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Friday, 18 May, 2001, 15:02 GMT 16:02 UK
Perils and pleasures of potholing
By BBC News Online's Dominic Casciani
The attempts to rescue eight Swiss potholers trapped by rising flood waters in a cave in eastern France provides a suitable time to examine the pleasures and perils of potholing.
It is a hobby pursued worldwide with growing interest. It is also a pastime in which participants constantly look for more and more challenging holes to explore.
So why do people do it?
When I was about 17-years-old, I and friends crawled through a smelly crevice thinking it would be a good idea to see what was at the other end.
Ten minutes later we ran out of socks to burn for light and spent the next 30 minutes struggling backwards on all fours.
Years later we all decided that if we were going to spend our time squeezing though slimy wet spaces, then we had better do it properly.
Caving is perhaps the most extraordinary outward bound activity I have ever had the pleasure - and the pain - of pursuing.
It is clearly not for everybody. While those of us who do it kid ourselves that it is not as risky as rock climbing, it is arguably more dangerous.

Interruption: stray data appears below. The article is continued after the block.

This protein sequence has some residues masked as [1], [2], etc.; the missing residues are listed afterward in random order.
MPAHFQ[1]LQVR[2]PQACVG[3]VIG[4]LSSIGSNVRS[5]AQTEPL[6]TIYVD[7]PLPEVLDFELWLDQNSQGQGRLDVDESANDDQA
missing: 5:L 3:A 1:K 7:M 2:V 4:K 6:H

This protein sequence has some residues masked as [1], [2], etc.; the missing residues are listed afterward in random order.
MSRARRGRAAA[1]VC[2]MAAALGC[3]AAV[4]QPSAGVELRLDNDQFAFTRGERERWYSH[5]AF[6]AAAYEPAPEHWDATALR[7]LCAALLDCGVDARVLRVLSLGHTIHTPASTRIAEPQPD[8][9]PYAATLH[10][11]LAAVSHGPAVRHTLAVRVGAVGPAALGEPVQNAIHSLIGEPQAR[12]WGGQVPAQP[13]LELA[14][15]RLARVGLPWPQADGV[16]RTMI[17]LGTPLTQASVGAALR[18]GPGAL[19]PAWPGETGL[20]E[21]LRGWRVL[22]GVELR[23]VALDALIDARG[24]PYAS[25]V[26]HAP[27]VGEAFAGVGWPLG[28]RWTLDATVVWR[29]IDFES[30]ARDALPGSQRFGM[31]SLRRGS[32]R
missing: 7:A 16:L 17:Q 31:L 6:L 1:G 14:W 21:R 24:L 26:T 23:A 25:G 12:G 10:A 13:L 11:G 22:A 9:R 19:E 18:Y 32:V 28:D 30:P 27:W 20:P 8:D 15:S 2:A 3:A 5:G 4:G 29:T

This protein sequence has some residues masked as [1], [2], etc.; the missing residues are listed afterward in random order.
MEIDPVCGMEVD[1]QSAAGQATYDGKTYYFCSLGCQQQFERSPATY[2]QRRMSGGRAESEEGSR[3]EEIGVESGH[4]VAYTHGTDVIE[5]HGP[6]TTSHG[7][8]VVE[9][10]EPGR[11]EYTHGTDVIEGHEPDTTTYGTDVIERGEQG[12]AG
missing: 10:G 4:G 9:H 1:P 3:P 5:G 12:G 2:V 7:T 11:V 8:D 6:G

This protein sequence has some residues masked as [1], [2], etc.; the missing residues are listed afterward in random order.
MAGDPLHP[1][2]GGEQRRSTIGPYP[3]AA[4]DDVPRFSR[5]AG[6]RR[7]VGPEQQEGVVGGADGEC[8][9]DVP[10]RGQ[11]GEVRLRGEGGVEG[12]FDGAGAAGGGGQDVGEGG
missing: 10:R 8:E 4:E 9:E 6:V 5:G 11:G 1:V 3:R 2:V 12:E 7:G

If you break your leg down there, it is going to be an extremely difficult job getting you out.
But those who do take to the sport find a beautiful subterranean world - and perhaps find out a little something about themselves too.
Here are the good bits: I have slid down a smooth black helter-skelter of a tunnel, millions of fossils illuminated by my headlamp as I descended.
In New Zealand, I have splashed through cave water, prompting microscopic glowing insects to light up the cave ceiling like a second zodiac.
I have seen the most delicate stalactites which have taken hundreds of thousands of years to form - yet would crumble if touched by the human hand.
But for many of us, the physical challenge, remains at the heart of the endeavour.
The equipment has to be as rigorously checked as that for mountaineering. The basic clothing comes in two parts:
Then there are the absolutely essentials: The helmet, the headlamp, safety harnesses (for novices) rope, ladders and climbing gear.
Getting into a cave can prove the most difficult part of the endeavour. Many cave entrances are small or involve vertical drops.
One cave entrance I remember was so narrow that you could only get down by completely relaxing and, literally, trusting your body to fall to the bottom.
Once inside, sports cavers follow the natural water courses and use maps prepared by others to navigate up and down, left and right.
There are pitches (the drops) where you must either climb, abseil or use a lightweight rolled-up steel ladder to navigate.
There are wonderful caverns where you sit and chew Fishermen's Friends for warmth.
Into the squeeze
Then there are the squeezes - and turn away now if you are of a nervous disposition.
A classic squeeze would be a tiny tunnel between two rock faces. It is 12 inches high, not a lot wider and 20 metres long. Water is about an inch deep along it's length. And so down on your belly you go.